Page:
January 11, 2022
The Honorable Jonathan Cohen
Ambassador to Egypt, United States of America
President and CEO, Georgia Chamber of Commerce
When Carol Tomé, took the helm of one of the largest carrier companies in the world in June 2020, she was already talking about innovation. At the time, UPS was a 112-year-old business, and Tomé knew the company needed to do more as competitors were evolving, customers were shifting, and the rate of change was accelerating.
“I came on board with lots of ideas about what we might do to lean into that change. And then, of course, the pandemic hit,” said Tomé during a conversation with Georgia Chamber of Commerce President and CEO Chris Clark at the State of American Business 2022 event.
“While the world shut down and started to shelter in place, people were ordering online. And we saw unprecedented volume flow into our network.”
UPS hired 40,000 people just to handle the pandemic volume. Hiring more people ensured that UPS could measure up to its No. 1 priority: delivering essential goods to customers around the world. From there, quick investments in customer experience, innovation technology, and health care logistics allowed UPS to keep pace with demand and innovate along the way.
Dry Ice and Drone Delivery
UPS already had robust health care logistics experience, but new innovations allowed the company to deliver over a billion vaccines in 110 countries with 99.9% effectiveness.
“We have special ways of monitoring the delivery; we have sensors so that we know where the package is at any point in our network; we have a control tower that we stood up to follow the package around the network; and we manufacture dry ice to make sure that the package is chilled as it needs to be chilled,” Tomé said.
Through the UPS Foundation, the company delivered 20 million vaccines to countries around the world—even delivering vaccines in Rwanda using drones.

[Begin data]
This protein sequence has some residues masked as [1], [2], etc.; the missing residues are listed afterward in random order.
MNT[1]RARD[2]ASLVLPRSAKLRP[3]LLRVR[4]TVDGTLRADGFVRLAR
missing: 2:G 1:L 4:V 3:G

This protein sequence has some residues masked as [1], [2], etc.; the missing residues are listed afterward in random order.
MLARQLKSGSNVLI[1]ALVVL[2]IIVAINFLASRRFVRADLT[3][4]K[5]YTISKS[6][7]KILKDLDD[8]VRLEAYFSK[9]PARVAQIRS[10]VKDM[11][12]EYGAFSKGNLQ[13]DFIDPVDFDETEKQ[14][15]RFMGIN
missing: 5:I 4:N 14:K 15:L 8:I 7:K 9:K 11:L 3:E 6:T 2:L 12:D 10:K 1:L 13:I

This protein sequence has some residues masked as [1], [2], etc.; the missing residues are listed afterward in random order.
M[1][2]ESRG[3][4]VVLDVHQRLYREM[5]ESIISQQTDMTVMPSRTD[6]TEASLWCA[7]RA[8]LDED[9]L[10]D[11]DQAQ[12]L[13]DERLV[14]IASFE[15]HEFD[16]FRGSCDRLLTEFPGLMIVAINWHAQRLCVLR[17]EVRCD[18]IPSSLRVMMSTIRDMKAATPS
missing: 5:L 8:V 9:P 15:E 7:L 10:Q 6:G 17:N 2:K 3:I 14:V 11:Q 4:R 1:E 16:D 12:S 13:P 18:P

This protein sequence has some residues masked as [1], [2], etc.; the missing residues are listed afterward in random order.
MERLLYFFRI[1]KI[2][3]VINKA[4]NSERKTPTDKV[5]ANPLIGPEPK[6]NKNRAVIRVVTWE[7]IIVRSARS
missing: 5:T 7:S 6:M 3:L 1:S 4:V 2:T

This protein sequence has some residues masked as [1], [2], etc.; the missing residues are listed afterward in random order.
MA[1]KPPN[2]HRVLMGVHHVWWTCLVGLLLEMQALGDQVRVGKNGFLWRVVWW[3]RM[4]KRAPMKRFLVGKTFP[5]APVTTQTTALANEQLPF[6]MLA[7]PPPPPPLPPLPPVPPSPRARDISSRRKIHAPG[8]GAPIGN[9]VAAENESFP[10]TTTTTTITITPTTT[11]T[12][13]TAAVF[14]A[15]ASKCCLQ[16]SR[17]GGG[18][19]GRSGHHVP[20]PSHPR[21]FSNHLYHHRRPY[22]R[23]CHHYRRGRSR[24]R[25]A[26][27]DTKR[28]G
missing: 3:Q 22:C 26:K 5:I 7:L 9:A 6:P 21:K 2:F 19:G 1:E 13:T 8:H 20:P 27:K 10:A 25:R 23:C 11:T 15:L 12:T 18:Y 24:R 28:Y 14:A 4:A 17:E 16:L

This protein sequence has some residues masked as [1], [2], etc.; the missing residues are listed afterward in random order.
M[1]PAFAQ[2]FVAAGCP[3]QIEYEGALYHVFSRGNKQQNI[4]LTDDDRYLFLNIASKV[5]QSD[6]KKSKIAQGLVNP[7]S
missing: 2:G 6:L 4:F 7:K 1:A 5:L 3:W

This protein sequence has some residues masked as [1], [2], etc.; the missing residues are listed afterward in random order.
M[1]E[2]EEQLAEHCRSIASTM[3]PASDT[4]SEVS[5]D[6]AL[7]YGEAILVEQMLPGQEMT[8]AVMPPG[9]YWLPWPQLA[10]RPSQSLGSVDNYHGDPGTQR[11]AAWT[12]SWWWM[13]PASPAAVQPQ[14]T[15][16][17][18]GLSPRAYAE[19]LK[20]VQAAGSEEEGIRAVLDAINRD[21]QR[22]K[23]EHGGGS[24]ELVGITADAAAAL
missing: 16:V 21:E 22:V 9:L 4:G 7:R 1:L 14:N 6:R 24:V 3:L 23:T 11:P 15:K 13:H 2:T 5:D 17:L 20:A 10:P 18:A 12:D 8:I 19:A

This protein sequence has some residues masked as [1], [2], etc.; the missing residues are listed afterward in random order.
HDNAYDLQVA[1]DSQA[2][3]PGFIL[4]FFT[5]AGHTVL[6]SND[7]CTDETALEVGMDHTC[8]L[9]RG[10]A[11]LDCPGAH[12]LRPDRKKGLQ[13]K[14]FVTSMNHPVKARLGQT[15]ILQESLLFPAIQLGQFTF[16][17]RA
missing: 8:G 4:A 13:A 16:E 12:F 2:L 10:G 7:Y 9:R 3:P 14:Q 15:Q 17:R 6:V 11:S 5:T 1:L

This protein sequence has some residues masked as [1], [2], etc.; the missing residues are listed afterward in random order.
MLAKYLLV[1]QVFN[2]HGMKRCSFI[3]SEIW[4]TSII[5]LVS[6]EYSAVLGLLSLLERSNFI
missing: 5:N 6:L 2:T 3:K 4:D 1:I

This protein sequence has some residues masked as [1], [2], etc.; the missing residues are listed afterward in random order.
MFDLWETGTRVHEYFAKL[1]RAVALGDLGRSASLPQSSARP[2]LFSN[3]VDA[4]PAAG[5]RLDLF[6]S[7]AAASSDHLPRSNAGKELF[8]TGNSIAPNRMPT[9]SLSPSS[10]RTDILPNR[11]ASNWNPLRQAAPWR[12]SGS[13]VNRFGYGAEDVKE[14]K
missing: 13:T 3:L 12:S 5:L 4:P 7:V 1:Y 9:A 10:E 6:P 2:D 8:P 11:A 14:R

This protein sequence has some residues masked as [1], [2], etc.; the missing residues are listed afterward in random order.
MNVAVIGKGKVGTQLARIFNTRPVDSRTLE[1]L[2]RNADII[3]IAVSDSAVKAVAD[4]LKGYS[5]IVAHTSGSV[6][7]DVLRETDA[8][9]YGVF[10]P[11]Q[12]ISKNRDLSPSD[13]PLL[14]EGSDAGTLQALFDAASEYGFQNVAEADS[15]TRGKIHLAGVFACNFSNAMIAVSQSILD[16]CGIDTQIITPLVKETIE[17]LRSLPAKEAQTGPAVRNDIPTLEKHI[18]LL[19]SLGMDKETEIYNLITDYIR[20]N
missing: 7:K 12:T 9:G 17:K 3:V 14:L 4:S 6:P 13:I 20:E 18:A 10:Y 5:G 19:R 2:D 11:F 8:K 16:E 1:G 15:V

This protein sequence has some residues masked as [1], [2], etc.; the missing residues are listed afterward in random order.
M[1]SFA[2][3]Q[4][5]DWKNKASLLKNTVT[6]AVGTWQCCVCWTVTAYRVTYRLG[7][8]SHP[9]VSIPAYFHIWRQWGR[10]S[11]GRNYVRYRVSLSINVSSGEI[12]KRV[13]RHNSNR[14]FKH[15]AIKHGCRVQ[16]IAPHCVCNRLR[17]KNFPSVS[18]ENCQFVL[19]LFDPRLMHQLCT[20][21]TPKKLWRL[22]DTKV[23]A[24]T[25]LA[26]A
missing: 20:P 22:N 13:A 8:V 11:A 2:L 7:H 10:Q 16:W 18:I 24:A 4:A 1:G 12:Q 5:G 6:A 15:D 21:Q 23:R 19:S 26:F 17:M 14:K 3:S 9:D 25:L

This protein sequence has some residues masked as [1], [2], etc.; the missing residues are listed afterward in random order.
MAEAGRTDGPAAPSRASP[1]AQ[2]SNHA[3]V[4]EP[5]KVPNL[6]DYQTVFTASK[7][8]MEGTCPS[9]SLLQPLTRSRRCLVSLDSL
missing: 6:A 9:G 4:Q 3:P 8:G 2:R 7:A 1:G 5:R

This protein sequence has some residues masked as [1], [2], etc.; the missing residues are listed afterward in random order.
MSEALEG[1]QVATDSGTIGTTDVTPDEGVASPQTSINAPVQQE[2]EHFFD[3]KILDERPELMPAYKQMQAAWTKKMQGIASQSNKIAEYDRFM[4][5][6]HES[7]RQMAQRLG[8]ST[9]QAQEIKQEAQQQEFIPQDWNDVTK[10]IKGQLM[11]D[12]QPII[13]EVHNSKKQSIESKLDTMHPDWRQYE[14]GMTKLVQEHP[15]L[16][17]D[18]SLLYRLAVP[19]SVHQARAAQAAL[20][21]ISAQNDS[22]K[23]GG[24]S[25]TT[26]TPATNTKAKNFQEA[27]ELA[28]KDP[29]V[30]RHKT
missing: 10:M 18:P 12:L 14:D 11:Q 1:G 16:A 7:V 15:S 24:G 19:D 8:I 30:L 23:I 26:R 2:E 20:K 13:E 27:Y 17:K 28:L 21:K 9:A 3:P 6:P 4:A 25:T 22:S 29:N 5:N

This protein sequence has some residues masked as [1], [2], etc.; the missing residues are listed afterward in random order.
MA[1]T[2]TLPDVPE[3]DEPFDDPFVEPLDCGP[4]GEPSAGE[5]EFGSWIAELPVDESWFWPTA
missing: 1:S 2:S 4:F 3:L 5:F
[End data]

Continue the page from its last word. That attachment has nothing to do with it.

While it’s still early to use drones consistently from a commercial perspective, Tomé thinks that there will come a time when drones play a much bigger role—and UPS will be on the cutting edge with pilot programs already underway.
Drones are also serving as an innovative way for UPS to meet its sustainability goals.
"We emit over 35 million metric tons of greenhouse gas every year, and most of that comes from our aircrafts,” Tomé said. “We're going to have to look at alternative fuel for airlines.”
A UPS partnership with Beta Technologies in Vermont is building an innovative, battery-powered plane that will carry about a metric ton of cargo—a smaller, but better, aircraft. UPS was also the first company authorized by the Federal Aviation Administration (FAA) to have a drone airline UPS is calling Flight Forward.
The Secret Sauce
Tomé credits UPS’ innovative projects and strong talent pipelines for keeping its labor force—what she calls “the secret sauce of the company”—intact during the country’s worker shortage crisis.
"It’s because we have career opportunities, and not just job opportunities, that we are able to bring people into our workforce in this tight labor market,” Tomé said.
“There’s a war on talent for sure. But our people are working on cool things too. When you think about people who are in the IT space, you can work on automating your facilities or drones or battery-powered aircraft. We’ve got some really cool things for people to work on.”
As for the supply chain crisis, Tomé said a totally different perspective on inventory management is needed.
“It requires, I think, more nearshoring, getting the inventory closer to the end user. I think we also have to really work on end-to-end visibility.”
Through an initiative called Project Evolve, UPS is working on being able to give customers a digital experience with end-to-end visibility, so that they understand where their product is along the supply chain from the manufacturing plant, all the way down to their distribution center, or the recipient.
The Next Decade of Innovation
Wrapping up the conversation, Tomé predicted that the trends that will drive innovation over the next 10 years will be around investments in sustainability and improvements in “tech fluency.”
“ESG is not a fad; it is here to stay. And the implications of that really will impact capital allocation,” Tomé said. “If you think about the commitments that companies like UPS have made to be carbon neutral, we’re going to need to invest to make that happen. But I believe that if you take care of the needs of all the stakeholders, the shareholders will be taken care of.”
On technology, Tomé added: “Digital literacy isn’t going to cut it. We're going to have to have digital fluency as the way we operate and the way we think. The only way we’re going to survive is to become digitally fluent.”
From the Series